Afghanistan A Country on the Mend
As the end game in Afghanistan plays out, concerns about women’s rights, transfer of responsibility and ethnic cleansing have started coming to the forefront.
Afghanistan is a country on the mend. It is high time that some light appeared at the end of the tunnel in the war ravaging a country torn by strife and turmoil, following the Soviet occupation in 1979, tribal wars and its invasion by US led forces in 2001. The October 2001 assault on Afghanistan comprised of some of the heaviest bombings of the country with the US air campaign using the dreaded Daisy Cutter bombs to mow down Afghan women, children and men. The Taliban, who were defeated were not down and out. They regrouped to conduct a guerrilla war, forcing the NATO and ISAF to declare a drawdown of forces commencing in July 2011, to be completed by 2014. Meanwhile, the average Afghan was caught between the internecine warfare conducted by a resurgent Taliban and the international forces. The incessant use of drone attacks by the US also took a heavy toll on the local population. Efforts by the allies and development projects to win the hearts and minds of the Afghans bore little fruit; neither did much touted military operations to uproot the Taliban.
A decade later, the occupation forces have come to the conclusion that they cannot deploy their forces for an unlimited period, after sacrificing 2,860 troops and incurring a cost over $491, 807, 675, 588 in Afghanistan. The US public as well as elsewhere in Europe, allies are calling for their troops to return home. During the recent Bonn Conference, there were demonstrations calling for the immediate withdrawal of troops, forcing the hand of the allies.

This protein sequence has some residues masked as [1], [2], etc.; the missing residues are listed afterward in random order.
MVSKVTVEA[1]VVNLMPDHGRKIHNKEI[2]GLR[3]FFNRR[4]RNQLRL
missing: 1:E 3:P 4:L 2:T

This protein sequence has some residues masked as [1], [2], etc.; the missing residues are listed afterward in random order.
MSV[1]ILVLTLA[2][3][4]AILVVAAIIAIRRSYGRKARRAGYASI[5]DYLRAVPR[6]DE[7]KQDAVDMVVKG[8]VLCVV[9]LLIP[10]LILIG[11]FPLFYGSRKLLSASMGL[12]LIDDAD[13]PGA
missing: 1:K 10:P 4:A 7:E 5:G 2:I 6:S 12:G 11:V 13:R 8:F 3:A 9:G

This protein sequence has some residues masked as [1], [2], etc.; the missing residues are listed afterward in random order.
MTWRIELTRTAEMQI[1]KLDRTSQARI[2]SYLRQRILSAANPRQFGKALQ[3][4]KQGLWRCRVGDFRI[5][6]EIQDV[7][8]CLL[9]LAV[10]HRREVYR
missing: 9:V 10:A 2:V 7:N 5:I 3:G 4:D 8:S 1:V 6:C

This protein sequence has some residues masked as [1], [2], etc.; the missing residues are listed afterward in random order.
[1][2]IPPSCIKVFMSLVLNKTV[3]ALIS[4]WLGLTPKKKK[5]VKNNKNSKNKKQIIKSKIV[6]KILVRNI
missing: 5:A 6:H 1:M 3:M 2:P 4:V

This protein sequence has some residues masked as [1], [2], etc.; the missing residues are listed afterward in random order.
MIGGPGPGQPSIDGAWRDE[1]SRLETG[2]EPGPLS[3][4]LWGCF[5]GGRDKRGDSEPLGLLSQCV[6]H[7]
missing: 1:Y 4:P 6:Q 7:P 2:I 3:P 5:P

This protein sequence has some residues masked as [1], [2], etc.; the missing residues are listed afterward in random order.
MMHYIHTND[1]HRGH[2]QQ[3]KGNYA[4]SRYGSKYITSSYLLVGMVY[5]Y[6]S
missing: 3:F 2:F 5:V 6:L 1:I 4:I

The Bonn Conference focused on three issues: civil aspects of the process of transferring responsibility to the Government of Afghanistan by 2014; the long-term engagement of the international community in Afghanistan after 2014 and the political process that is intended to lead to the long-term stabilization of the country. In the run-up to the Bonn Con- ference, a two day seminar was held at Beethoven Halle, Bonn to bring about debates by the Afghan Civil Society Forum.
Among the issues highlighted, the plight of women who are increasingly targeted in an unstable Afghanistan was discussed. Women emerged at the forefront to talk about their grievances and discuss proposals to address their concerns, once international forces withdraw. It was heartening to observe the enlightened and eloquent Afghan women present their predicament. I was in Bonn as an observer and attended these debates and the Bonn Conference itself. Whereas the Afghan women are enjoying greater freedom today, much more needs to be done to improve their lot.
The international presence of 1100 participants at the Bonn Conference took cognizance of the quandary of the Afghan women. Despite greater emancipation, Afghan women are a long way from freedom. The case of Gulnaz came to light while the Bonn